It’s a Teardown

My grandfather loved to tell me that he was as tall as Abraham Lincoln and wore the same shoe size as George Washington. When I would come to visit, he would turn off the news, and sitting in his favorite armchair in front of the TV, he’d tell me again the story of when he left home to make his way in the world, and his dad simply said, “Be honest.”

He would tell me that when he was promoted from stock boy to cashier, he once rode his bike a mile and a half to return a dime to a customer he had overcharged. Or he might pull down a maroon leather book from the shelves and read me the poem, ‘I Am Old Glory’:

“So long as men love liberty more than life itself, so long as the principles of truth, justice and charity for all remain deeply rooted in human hearts, I shall continue to be the enduring banner of the United States of America,” of the finest country in the world.

Year after year of those sessions, of me sitting there on the living room couch, the one whose arms were always covered with plastic sleeves, while we waited for my grandmother to call “lunch,” I began to wrap that pride around my young body like a flag of bulletproof gems.  

As I got older, it was easy to find appeal in sayings I heard in high school like “Russia sucks,” because enemies were anyone or anything that threatened the superpower status which gave us — me — an inflated sense of self-worth, that lifted me above and away from the dread inside, the fear that I was nothing.

Before my grandfather died, he wrote a letter to his grandchildren and one of the things he said was, “Our freedom and all the good things we enjoy must be defended constantly, every day of our lives. Always remember that a nation can be destroyed from forces within.”

“What do we want?”


“When do we want it?”


“If we don’t get it?”

“Shut it down!”

The kids and I yelled these chants until our voices were hoarse down the streets of Georgetown during a Black Lives Matter march this June. “What are we shutting down?” asked Mark, 12, as we walked by stone houses that looked like Southern mansions, a few with white people standing in front waving.

“The system,” I tell him, but even I can’t picture it — the police, the government, the everything? I don’t know how one shuts it down or what would happen if we did. 

George Floyd’s killing under the knee of a Minneapolis police officer finally shook us into reckoning that something is terribly wrong with our system — it’s rotting from within. What is festering inside our country is a caste system. This I was stunned to read in The New York Times magazine from July 5 that I had folded and saved on top of my stack of half-finished books.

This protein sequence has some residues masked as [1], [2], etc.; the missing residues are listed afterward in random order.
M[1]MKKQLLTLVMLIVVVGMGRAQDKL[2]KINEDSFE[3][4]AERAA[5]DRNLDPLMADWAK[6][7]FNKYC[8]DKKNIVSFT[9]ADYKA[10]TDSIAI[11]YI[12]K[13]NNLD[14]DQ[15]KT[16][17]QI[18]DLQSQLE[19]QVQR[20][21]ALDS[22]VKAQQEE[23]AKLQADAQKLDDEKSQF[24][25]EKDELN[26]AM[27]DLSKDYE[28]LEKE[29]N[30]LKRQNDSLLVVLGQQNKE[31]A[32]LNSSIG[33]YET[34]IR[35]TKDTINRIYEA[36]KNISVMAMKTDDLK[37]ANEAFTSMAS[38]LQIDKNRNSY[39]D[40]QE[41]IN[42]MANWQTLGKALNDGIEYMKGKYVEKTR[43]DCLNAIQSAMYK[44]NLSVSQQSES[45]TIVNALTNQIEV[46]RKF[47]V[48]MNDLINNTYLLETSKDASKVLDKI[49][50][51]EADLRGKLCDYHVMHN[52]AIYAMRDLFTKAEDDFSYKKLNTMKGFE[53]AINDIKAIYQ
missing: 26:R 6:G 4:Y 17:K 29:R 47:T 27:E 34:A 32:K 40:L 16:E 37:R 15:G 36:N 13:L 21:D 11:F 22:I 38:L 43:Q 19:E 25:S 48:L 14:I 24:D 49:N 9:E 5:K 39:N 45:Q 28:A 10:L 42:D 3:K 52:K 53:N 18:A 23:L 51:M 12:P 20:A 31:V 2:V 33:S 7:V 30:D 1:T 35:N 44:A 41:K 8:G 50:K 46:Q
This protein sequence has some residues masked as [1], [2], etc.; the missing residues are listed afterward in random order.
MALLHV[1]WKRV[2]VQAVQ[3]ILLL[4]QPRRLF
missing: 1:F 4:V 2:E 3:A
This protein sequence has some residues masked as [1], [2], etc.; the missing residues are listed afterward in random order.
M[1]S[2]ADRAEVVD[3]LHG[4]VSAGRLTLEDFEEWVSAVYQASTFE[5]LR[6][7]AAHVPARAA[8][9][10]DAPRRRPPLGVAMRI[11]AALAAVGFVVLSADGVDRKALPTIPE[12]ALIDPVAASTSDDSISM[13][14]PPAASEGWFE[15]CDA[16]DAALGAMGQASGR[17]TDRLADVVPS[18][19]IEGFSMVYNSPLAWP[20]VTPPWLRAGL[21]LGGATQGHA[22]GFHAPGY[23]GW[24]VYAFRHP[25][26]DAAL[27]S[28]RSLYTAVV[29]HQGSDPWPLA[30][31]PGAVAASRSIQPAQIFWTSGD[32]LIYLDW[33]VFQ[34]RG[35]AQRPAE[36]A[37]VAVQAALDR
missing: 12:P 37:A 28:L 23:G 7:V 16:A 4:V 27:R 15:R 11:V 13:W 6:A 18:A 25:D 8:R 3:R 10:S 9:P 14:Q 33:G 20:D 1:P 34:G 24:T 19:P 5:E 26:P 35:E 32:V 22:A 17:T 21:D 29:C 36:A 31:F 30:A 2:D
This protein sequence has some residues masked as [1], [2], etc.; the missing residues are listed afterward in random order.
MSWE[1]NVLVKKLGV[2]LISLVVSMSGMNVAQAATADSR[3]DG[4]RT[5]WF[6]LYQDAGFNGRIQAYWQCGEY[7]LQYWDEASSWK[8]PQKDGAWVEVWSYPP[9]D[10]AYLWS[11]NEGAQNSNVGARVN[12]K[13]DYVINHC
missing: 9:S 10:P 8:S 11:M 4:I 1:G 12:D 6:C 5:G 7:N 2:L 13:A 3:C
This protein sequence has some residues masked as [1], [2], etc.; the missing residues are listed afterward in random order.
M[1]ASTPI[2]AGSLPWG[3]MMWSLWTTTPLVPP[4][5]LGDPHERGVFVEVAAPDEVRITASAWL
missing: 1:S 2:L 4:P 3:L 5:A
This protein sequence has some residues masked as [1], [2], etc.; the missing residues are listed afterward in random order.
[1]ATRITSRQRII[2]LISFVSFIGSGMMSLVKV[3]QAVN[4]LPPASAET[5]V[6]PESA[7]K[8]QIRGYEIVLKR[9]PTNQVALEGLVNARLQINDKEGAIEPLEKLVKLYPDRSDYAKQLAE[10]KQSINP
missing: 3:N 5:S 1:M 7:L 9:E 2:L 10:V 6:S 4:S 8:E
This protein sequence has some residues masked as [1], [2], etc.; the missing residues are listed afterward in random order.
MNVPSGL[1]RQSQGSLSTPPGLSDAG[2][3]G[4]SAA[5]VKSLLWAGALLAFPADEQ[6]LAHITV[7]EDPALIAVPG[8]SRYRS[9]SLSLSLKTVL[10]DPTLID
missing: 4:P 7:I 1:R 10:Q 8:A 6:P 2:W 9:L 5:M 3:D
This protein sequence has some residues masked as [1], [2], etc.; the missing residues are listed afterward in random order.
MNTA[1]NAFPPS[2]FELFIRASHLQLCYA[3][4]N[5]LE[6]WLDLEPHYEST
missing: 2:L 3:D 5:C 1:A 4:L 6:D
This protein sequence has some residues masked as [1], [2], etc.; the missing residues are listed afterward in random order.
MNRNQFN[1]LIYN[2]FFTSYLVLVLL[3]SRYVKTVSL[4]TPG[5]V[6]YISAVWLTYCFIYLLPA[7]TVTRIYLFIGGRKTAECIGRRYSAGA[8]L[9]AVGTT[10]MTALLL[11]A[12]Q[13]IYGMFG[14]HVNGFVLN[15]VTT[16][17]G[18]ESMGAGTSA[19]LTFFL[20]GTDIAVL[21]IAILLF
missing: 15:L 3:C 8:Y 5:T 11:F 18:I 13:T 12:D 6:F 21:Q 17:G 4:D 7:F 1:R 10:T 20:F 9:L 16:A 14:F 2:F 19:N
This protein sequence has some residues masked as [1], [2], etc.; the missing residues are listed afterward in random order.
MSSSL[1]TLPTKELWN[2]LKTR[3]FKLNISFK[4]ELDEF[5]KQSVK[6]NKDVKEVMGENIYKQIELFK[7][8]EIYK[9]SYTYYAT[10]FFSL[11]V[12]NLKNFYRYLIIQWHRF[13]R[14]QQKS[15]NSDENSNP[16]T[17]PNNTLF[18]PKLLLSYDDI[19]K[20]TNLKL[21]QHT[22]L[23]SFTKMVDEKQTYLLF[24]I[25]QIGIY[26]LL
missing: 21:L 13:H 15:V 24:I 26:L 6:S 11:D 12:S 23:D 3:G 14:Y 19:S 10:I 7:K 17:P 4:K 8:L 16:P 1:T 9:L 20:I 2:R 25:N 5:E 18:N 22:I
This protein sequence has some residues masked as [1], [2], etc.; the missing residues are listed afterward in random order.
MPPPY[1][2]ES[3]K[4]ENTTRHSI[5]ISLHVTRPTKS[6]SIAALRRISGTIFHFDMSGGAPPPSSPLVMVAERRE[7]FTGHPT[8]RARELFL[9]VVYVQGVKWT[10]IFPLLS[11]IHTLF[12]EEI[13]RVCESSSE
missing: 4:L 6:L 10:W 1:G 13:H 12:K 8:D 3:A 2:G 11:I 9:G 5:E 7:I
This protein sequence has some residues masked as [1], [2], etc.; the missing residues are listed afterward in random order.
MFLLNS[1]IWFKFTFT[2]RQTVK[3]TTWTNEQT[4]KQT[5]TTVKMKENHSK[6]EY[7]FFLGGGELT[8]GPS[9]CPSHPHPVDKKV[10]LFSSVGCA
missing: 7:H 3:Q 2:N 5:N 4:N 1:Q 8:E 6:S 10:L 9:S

The formal structure that originally defined caste was abolished with laws and civil rights acts, but the race-based hierarchy still lives on, writes Pulitzer Prize-winning author Isabel Wilkerson in her profound and elegant article, America’s Enduring Caste System.

“A caste system is … a fixed and embedded ranking of human value that sets the presumed supremacy of one group against the presumed inferiority of other groups on the basis of ancestry and often immutable traits,” Wilkerson writes, “traits that would be neutral in the abstract but are ascribed life-and-death meaning in a hierarchy favoring the dominant caste, whose forebears designed it.”

Having caste as our society’s hidden structure puts us, the world’s greatest democracy, the shining beacon of freedom, in company with India and its ancient intractable system and Nazi Germany. Invisibility, says Wilkerson, is what gives caste its power and endurance.

Wilkerson likens a caste system to the hidden structure of a house. “America is an old house,” she says, and it was built 400 years ago on a flawed foundation, a two-tiered hierarchy with those identifying as white at the top and Blacks at the bottom, while immigrants from non-European countries find a place somewhere the middle, and Native Americans are exiled completely.

As anyone who has lived in an old house knows, problems like sagging joists or water leaking into the basement don’t just go away. Sometimes we learn to live with the smell of mold and the slanted floors, and then “the awkward becomes acceptable,” says Wilkerson, “and the unacceptable become merely inconvenient. Live with it long enough, and the unthinkable becomes normal.”

A house built on a crooked foundation cannot be fixed with patches and paint. When we focus on racism as the problem, it shape-shifts, it mutates, but the invisible lines remain because, Wilkerson says, the hidden structure has not been exposed and dismantled.

I walk barefoot whenever I can these days. When the soles of my feet make contact with dirt, with bricks, with grass or even cement, I feel solid, right, part of it all.